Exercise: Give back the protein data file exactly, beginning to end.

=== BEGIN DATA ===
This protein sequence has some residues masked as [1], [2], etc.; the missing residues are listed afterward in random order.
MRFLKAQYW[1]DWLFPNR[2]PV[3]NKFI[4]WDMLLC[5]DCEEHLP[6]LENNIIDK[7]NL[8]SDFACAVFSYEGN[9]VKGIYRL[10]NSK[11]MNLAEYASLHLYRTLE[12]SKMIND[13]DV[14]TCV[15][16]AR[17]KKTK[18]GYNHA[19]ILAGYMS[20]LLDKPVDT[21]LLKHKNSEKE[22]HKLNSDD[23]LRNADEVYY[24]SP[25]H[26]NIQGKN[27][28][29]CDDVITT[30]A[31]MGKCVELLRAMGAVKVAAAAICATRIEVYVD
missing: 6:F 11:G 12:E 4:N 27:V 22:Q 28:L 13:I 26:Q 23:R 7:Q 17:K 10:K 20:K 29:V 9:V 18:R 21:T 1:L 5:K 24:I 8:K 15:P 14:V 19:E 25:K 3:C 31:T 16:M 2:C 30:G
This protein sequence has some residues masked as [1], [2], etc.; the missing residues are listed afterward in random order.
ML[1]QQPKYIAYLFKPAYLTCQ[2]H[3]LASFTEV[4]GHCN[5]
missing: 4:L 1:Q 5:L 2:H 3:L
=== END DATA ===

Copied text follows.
This protein sequence has some residues masked as [1], [2], etc.; the missing residues are listed afterward in random order.
MRFLKAQYW[1]DWLFPNR[2]PV[3]NKFI[4]WDMLLC[5]DCEEHLP[6]LENNIIDK[7]NL[8]SDFACAVFSYEGN[9]VKGIYRL[10]NSK[11]MNLAEYASLHLYRTLE[12]SKMIND[13]DV[14]TCV[15][16]AR[17]KKTK[18]GYNHA[19]ILAGYMS[20]LLDKPVDT[21]LLKHKNSEKE[22]HKLNSDD[23]LRNADEVYY[24]SP[25]H[26]NIQGKN[27][28][29]CDDVITT[30]A[31]MGKCVELLRAMGAVKVAAAAICATRIEVYVD
missing: 6:F 11:G 12:E 4:N 27:V 22:Q 28:L 13:I 26:Q 23:R 7:Q 17:K 10:K 20:K 29:V 9:V 18:R 21:T 1:L 5:K 24:I 8:K 15:P 14:V 19:E 25:K 3:C 31:T 16:M 2:C 30:G
This protein sequence has some residues masked as [1], [2], etc.; the missing residues are listed afterward in random order.
ML[1]QQPKYIAYLFKPAYLTCQ[2]H[3]LASFTEV[4]GHCN[5]
missing: 4:L 1:Q 5:L 2:H 3:L